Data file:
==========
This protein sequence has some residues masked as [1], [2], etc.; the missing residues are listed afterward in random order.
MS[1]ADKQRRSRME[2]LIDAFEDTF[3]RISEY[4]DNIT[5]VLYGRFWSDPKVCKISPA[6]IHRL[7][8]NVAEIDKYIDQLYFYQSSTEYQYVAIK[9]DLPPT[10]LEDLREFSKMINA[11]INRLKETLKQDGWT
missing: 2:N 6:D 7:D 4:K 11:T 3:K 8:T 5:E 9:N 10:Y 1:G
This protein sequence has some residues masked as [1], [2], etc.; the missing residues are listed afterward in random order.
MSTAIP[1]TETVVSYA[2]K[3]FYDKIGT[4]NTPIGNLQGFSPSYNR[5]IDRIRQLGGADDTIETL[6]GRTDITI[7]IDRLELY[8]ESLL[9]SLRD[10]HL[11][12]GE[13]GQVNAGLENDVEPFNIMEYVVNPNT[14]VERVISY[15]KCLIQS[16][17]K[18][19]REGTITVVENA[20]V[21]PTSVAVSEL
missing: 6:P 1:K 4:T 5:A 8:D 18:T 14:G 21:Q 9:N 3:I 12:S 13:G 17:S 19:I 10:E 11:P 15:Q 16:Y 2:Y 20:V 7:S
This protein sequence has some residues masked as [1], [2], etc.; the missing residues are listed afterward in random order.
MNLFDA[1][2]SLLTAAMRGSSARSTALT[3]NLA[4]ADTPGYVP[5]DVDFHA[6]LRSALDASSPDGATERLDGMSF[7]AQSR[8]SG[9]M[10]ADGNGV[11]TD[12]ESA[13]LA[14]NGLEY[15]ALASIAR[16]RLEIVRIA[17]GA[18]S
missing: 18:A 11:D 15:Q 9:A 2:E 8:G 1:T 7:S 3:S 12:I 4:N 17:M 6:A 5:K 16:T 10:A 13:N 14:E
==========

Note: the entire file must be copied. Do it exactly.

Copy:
This protein sequence has some residues masked as [1], [2], etc.; the missing residues are listed afterward in random order.
MS[1]ADKQRRSRME[2]LIDAFEDTF[3]RISEY[4]DNIT[5]VLYGRFWSDPKVCKISPA[6]IHRL[7][8]NVAEIDKYIDQLYFYQSSTEYQYVAIK[9]DLPPT[10]LEDLREFSKMINA[11]INRLKETLKQDGWT
missing: 2:N 6:D 7:D 4:K 11:T 3:K 8:T 5:E 9:N 10:Y 1:G
This protein sequence has some residues masked as [1], [2], etc.; the missing residues are listed afterward in random order.
MSTAIP[1]TETVVSYA[2]K[3]FYDKIGT[4]NTPIGNLQGFSPSYNR[5]IDRIRQLGGADDTIETL[6]GRTDITI[7]IDRLELY[8]ESLL[9]SLRD[10]HL[11][12]GE[13]GQVNAGLENDVEPFNIMEYVVNPNT[14]VERVISY[15]KCLIQS[16][17]K[18][19]REGTITVVENA[20]V[21]PTSVAVSEL
missing: 6:P 1:K 4:T 5:A 8:D 18:T 14:G 21:Q 9:N 3:I 12:S 13:G 17:S 19:I 10:E 11:P 15:Q 16:Y 2:Y 20:V 7:S
This protein sequence has some residues masked as [1], [2], etc.; the missing residues are listed afterward in random order.
MNLFDA[1][2]SLLTAAMRGSSARSTALT[3]NLA[4]ADTPGYVP[5]DVDFHA[6]LRSALDASSPDGATERLDGMSF[7]AQSR[8]SG[9]M[10]ADGNGV[11]TD[12]ESA[13]LA[14]NGLEY[15]ALASIAR[16]RLEIVRIA[17]GA[18]S
missing: 18:A 11:D 15:Q 9:A 2:E 8:G 1:T 7:S 3:S 12:I 4:N 17:M 6:A 5:K 16:T 10:A 13:N 14:E